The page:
It’s understandable that U.S. women’s soccer team manager Vlatko Andonovski hasn’t given much away about how he’s projecting his roster for the coming Olympics.

It also makes sense for Andonovski to say, as he has noted repeatedly, that he’s giving everyone in contention every chance to make the 18-player squad.

Once in a while, though, Andonovski has let something slip.

Last week, for example, he said that if injured winger Tobin Heath “is going to be close to 100% by the Olympic camp, her chances to make the team are pretty good.” And back in October when Catarina Macario got her FIFA paperwork approved to play for the U.S., Andonovski famously said, “I think that she will be ready for Tokyo.”

There are no guarantees, of course, nor should there be on the world’s No. 1 women’s soccer team. But it’s notable that Andonovski hasn’t cast Carli Lloyd in those terms.

There was ample speculation on that subject coming into the U.S. team’s game Sunday night against Jamaica in Houston. Lloyd entered it with just one goal in 433 minutes over eight national team contests this year — and it was against Argentina, the worst team the Americans faced in that span.

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With the NWSL’s Gotham FC, she has two goals in nine games, including a superb equalizer in the Challenge Cup final.

So when the Delran native was included in Sunday’s starting lineup, the spotlight immediately went on her. Here was a chance to make a statement, for a player who’s been scoring statement goals since the 2008 Olympic gold-medal game.

It took just 23 seconds after kickoff for her to do it again.

On the Americans’ first foray of the night, Lloyd trapped a cross from Rose Lavelle and fired it to the far post to open the scoring in what ended up a 4-0 rout. She became the oldest scorer in U.S. women’s team history at 38 years and 332 days, eclipsing Kristine Lilly’s previous record of 38 years, 264 days.

She did not, however, claim the record for fastest goal in team history. Alex Morgan still holds that mark, having scored in 12 seconds in a 2016 game.

Lloyd was subbed off at halftime, a sign she’d made the points that needed making. After the game, Andonovski was asked where things stood with her.

“I don’t know if I can answer directly, and I don’t think I’ll be able to answer directly about any player — not just Carli, any player on this team — until I really have to,” he said. “But I will say that I was happy with her performance. [She] comes in, scores a goal, sets the pace for the team and does well overall, not just in this game but in the previous games and in training.”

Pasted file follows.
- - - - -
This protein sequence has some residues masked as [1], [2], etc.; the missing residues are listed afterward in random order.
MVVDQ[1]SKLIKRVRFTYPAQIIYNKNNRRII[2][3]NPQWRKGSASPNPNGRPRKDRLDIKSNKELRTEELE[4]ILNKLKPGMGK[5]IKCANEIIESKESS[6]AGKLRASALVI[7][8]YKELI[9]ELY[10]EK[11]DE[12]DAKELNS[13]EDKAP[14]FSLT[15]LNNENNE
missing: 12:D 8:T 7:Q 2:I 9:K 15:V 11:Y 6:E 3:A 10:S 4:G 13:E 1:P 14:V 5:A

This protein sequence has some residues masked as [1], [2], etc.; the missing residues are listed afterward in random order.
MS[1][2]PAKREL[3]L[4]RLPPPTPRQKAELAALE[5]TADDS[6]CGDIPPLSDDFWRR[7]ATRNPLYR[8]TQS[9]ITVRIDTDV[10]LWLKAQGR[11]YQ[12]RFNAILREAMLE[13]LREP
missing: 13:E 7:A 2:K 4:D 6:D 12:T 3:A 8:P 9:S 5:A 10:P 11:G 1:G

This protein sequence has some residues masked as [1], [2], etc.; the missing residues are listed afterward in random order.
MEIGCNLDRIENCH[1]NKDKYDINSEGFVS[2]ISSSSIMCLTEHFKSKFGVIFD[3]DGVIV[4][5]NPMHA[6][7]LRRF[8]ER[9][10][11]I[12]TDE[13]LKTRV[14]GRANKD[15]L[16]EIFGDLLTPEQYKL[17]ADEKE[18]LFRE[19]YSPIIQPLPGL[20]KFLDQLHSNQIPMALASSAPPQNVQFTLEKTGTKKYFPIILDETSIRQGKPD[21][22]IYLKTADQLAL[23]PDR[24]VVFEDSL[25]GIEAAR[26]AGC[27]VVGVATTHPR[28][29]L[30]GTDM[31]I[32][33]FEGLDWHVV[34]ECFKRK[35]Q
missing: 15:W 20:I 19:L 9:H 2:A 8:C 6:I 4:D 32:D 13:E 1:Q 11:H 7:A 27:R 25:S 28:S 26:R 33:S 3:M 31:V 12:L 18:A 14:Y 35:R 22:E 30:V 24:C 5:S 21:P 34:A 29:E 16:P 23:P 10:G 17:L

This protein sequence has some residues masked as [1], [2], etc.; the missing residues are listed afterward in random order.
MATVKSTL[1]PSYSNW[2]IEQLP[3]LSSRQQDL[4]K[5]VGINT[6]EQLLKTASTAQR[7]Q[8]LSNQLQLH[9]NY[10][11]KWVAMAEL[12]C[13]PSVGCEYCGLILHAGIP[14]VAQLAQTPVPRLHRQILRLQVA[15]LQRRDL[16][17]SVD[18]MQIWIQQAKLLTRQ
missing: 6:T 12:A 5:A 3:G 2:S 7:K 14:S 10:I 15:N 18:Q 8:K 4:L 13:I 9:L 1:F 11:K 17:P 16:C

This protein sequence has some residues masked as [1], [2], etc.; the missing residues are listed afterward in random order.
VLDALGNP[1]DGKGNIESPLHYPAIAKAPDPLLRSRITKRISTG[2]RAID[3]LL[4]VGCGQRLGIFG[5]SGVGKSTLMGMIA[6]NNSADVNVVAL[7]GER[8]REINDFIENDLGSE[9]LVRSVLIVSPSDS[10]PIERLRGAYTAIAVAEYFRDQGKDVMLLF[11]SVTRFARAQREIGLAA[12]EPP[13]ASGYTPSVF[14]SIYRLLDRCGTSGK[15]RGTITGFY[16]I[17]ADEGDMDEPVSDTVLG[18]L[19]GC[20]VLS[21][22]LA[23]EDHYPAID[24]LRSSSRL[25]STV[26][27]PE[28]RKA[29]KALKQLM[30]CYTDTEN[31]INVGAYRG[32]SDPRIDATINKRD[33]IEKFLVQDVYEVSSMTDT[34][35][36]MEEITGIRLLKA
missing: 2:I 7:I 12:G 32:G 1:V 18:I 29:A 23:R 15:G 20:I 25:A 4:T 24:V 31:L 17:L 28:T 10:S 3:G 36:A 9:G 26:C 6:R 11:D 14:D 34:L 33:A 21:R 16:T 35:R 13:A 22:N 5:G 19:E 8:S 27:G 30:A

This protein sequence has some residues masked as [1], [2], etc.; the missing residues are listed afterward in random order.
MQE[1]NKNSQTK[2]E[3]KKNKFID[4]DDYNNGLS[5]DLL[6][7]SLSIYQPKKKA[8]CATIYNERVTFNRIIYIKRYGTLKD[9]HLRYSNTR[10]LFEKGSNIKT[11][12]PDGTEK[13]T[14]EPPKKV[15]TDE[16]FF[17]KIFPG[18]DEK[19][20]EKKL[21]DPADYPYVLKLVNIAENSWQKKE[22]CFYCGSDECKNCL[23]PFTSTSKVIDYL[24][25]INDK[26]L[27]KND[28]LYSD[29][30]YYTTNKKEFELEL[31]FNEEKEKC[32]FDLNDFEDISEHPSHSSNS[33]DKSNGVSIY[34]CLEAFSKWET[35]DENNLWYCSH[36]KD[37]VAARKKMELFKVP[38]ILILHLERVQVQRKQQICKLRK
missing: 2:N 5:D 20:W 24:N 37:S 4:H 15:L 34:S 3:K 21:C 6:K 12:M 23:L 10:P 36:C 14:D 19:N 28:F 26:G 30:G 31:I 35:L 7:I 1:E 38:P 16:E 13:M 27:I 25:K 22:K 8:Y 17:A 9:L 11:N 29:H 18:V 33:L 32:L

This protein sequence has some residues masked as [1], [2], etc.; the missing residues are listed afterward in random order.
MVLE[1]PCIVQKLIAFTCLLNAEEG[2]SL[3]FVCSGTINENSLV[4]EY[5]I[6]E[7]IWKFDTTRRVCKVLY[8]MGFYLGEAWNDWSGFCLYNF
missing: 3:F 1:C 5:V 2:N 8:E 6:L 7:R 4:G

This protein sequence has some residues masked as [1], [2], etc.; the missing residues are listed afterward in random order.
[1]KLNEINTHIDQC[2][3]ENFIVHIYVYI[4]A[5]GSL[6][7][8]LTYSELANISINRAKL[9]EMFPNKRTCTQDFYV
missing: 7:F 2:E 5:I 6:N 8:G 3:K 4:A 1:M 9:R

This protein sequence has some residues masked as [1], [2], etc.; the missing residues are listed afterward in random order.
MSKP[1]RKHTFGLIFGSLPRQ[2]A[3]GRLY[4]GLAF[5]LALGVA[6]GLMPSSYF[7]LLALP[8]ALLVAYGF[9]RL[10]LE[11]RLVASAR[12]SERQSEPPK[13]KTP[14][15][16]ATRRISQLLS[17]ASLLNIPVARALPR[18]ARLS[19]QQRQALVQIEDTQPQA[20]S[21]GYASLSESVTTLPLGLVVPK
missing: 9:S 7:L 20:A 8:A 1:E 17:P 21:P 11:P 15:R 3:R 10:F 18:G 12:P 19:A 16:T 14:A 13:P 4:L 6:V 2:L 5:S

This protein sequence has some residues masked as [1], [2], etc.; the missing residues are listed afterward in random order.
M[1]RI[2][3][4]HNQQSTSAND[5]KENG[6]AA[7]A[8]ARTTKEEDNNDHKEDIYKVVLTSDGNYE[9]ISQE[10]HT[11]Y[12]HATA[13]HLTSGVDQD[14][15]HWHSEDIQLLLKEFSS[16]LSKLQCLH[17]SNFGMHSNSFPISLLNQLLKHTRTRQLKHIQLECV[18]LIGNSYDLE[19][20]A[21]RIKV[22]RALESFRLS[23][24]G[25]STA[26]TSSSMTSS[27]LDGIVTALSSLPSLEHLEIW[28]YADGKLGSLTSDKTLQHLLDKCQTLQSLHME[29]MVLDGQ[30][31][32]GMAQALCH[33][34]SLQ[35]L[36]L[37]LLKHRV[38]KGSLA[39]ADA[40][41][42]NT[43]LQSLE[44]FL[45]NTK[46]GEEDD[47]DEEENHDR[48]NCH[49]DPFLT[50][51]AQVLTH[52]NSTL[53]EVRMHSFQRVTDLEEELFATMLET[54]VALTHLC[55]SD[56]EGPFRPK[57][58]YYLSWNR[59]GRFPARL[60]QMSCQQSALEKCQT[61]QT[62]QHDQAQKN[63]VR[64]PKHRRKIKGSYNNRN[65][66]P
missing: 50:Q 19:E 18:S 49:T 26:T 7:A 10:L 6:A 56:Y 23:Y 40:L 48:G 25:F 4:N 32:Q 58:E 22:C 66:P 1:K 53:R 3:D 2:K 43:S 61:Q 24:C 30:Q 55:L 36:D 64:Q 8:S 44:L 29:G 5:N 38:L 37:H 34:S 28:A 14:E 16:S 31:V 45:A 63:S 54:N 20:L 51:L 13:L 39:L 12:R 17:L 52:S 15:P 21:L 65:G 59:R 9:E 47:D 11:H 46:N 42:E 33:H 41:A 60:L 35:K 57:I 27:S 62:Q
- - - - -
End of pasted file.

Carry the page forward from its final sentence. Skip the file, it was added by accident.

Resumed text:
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A year of big changes

Andonovski knows that the “really have to” time is coming soon. He will pick the team not long after Wednesday’s friendly against Nigeria in Austin, Texas (8 p.m., ESPN2), and it seems clear right now that Lloyd will be on it.

“I think she’s in a really good place,” Andonovski said.

He’s right for reasons that go beyond the field. During the pandemic, Lloyd reconciled with family members from whom she’d stayed away for many years; had the first major surgery of her career; and split from her longtime trainer James Galanis.

The first move refreshed her mentally and the other two refreshed her physically, with the new trainer — Jefferson University’s Danny Madaroski — installing a different kind of workout regimen.

Lloyd also said those changes “wouldn’t have happened” if the pandemic hadn’t postponed the Olympics by a year.

“I’ve been doing so much studying of different forwards: positioning, runs, checking into the pocket, getting in behind the backline, different finishing, being better with my first touch, being better with [my] back to goal, holding the ball up,” she said. “There’s been so many things that I’ve worked on and tried to finesse in the last year or so. So I’m actually, I think, in a better position than I was back in 2020.”

Some things about Lloyd haven’t changed, including an internal fire fueled by critical fans and media. It burned as brightly as ever Sunday night.

“I literally haven’t switched off for 17, 18 years — it’s been hard-core craziness,” she said. “I’m sure my husband and friends and family are going to be excited when I’m done playing, because I’ll actually get to do things, but it’s been all worth it to me. I wouldn’t trade it for the world, I don’t have any regrets.”

It’s an essential part of her nature that she has, as she put it, “done everything possible to continue to play to this point.”

And it’s pretty clear that she won’t let up any time soon, especially if she gets a ticket to Tokyo in a few days.

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